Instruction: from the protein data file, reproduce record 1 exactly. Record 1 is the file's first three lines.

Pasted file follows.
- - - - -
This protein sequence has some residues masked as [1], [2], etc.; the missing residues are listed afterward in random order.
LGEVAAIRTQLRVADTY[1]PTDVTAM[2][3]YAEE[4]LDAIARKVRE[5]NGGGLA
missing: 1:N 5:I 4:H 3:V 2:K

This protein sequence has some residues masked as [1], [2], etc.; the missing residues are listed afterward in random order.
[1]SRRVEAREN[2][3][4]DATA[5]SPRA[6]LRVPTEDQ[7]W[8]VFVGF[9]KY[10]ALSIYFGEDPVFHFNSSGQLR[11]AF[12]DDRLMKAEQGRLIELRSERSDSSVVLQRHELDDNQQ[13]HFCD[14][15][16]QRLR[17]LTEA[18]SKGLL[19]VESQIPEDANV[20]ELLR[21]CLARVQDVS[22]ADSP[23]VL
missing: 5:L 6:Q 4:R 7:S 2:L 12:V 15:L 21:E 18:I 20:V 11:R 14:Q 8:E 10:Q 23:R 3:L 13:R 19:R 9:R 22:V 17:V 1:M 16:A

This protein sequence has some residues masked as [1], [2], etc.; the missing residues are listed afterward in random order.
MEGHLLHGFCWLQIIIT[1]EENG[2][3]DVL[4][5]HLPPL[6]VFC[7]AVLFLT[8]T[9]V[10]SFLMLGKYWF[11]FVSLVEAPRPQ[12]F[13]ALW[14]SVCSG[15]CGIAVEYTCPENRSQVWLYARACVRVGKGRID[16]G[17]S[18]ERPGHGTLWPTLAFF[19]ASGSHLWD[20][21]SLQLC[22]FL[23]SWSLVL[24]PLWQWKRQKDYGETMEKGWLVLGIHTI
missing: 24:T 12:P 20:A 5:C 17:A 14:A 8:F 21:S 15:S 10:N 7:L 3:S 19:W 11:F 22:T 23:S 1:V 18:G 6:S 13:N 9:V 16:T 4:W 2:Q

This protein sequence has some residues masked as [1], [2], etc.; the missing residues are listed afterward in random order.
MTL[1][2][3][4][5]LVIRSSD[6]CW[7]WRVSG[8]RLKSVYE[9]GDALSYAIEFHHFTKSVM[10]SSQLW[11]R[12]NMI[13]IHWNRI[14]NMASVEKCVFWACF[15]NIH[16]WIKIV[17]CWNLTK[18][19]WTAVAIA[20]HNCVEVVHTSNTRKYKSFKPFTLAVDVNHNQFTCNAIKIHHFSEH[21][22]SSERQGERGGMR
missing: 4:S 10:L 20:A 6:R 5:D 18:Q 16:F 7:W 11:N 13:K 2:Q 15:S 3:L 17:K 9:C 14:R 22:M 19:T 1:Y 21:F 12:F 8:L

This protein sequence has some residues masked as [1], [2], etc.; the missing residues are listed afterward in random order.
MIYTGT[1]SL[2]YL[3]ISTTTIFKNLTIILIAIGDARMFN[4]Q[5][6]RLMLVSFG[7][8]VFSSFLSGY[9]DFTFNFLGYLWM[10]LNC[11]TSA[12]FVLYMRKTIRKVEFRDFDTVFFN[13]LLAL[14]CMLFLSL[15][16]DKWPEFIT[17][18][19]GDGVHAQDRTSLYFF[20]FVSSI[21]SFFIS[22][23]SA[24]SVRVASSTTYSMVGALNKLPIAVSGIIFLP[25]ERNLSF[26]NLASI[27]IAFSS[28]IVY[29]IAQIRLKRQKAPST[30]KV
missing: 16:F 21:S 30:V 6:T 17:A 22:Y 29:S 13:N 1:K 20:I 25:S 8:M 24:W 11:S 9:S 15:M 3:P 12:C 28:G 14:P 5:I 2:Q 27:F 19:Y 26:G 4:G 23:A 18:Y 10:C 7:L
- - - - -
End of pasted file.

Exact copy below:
This protein sequence has some residues masked as [1], [2], etc.; the missing residues are listed afterward in random order.
LGEVAAIRTQLRVADTY[1]PTDVTAM[2][3]YAEE[4]LDAIARKVRE[5]NGGGLA
missing: 1:N 5:I 4:H 3:V 2:K